in the said post from that date till they were appointed to the said post on 13-10-1990 in terms of the settlement of 13-9-1990.
are not impressed by this contention. It is true that Dr Binod Kumar had
recommended the abolition of one of the two Supervisory posts and retention of
only one Supervisory post in between that of the Assistant Grade I and
Assistant Personnel Officer. However, he had also recommended that one of the
Supervisory posts should be phased out over a period of 10 years. The
management had devised its own way of removing one of the Supervisory posts by
converting it into the Non-Supervisory post. That could be one of the ways of
implementing the said recommendations.
when this step was taken by the management, it resulted in discontentment among
the employees. Some of the employees had approached the High Court and
thereafter this Court and this Court directed, as pointed out above, the
appointment of the appellants in that case, to the post of Assistant Personnel
Officer from 30-12-1985. A settlement was, however, arrived
at between the management and the Union thereafter, where under it was, among
other things, agreed that the employees who were holding the post of Office
Superintendent (Non-Supervisory) would be deemed to have been appointed to the
post of Assistant Personnel Officer from the date they were appointed as Office
Superintendent (Non-Supervisory) and that the services rendered by them both in
the post of Office Superintendent (Non-Supervisory) as well as in the post of
Assistant Personnel Officer would together be taken into consideration as a
qualifying period for promotion to the post of the Junior Executive Officer. It
was further agreed that the employees concerned would not, however, claim any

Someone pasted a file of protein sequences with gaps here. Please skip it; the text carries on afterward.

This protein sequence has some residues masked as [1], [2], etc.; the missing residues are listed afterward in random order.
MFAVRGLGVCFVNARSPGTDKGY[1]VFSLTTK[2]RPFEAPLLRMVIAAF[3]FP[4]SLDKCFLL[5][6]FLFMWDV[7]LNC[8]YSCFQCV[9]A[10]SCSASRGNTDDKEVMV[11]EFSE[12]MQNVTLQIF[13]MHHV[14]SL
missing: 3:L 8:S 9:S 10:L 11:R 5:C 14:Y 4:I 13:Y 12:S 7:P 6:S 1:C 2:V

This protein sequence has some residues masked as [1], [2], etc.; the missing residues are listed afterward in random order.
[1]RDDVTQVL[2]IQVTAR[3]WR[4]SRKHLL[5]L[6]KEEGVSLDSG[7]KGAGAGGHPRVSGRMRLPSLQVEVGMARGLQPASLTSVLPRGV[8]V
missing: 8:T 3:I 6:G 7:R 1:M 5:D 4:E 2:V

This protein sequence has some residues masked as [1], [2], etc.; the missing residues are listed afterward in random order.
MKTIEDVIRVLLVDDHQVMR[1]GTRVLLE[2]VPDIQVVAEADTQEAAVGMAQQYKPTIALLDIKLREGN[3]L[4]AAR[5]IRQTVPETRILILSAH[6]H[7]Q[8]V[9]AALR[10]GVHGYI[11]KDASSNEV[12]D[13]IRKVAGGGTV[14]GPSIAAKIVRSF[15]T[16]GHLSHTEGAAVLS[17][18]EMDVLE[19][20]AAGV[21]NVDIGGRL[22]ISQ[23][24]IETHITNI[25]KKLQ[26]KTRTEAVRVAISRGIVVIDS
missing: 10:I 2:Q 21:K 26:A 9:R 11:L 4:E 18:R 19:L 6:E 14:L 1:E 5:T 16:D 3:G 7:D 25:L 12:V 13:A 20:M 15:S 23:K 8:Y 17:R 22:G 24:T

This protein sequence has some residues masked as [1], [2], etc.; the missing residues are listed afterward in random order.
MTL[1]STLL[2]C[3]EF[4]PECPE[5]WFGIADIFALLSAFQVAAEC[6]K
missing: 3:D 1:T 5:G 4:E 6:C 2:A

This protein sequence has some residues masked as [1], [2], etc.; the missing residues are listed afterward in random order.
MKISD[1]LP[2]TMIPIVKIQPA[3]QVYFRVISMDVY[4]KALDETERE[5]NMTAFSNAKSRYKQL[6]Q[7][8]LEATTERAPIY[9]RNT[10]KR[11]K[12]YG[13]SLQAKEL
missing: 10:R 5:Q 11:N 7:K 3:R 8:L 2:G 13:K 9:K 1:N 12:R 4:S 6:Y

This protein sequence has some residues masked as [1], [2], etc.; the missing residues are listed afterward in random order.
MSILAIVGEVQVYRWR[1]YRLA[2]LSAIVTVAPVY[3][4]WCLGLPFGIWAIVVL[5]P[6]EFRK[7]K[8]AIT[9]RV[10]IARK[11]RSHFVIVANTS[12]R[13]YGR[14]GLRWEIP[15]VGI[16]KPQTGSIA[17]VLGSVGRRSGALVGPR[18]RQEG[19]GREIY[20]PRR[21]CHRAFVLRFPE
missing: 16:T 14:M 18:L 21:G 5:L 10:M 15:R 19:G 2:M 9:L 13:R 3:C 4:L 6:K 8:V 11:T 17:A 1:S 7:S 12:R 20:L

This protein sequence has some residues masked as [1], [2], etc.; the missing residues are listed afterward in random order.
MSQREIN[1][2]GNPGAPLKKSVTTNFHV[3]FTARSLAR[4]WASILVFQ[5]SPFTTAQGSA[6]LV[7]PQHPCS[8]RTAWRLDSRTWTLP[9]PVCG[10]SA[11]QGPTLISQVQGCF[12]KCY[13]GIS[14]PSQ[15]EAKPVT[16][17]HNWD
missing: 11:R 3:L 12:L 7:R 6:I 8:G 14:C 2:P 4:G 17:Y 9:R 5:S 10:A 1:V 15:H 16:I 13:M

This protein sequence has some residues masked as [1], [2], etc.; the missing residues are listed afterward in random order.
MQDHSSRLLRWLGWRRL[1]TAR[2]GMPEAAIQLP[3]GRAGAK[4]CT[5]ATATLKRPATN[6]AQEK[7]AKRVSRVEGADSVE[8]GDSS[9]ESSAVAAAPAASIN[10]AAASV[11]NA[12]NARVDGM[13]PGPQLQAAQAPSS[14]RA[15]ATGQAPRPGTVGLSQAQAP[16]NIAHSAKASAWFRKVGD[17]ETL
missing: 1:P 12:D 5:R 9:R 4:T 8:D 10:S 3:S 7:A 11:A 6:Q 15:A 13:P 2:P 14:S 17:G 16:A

arrears of pay. This was done because the respondent-Corporation was in a bad
financial shape. The contention that the settlement of 13-9-1990 is not binding
on the appellants because they were in a Supervisory category and were not
workmen and hence the Union had no right to represent them, has no substance in
it for two reasons. Firstly, in the settlement of 14-5-1987 arrived at with the
Union they had not only received the benefit of the arrears of salary of Rs
1600 but also of the revised pay scales since then. They could not have had
this benefit if they were not workmen and, therefore, considered themselves as
belonging to the Non-Supervisory category. They had continued to be workmen,
i.e., in Non-Supervisory category till the next settlement of 13-91990.
Admittedly, there was only one Union
representing all workers during all the relevant period.
settlement dated 13-9-1990 was admittedly under Section 12(3)
read with Section 18 and other provisions of the Industrial Disputes Act. The
settlement was, therefore, binding on all the workmen 149 whether they were
members of the Union or not. In the circumstances, we
are of the view that the said settlement of 13-9-1990 is binding on the appellants. Under the said settlement it
is solemnly agreed that they will not claim any arrears of salary, till 13-10-1990 on which day they were appointed to the post of
Assistant Personnel Officer.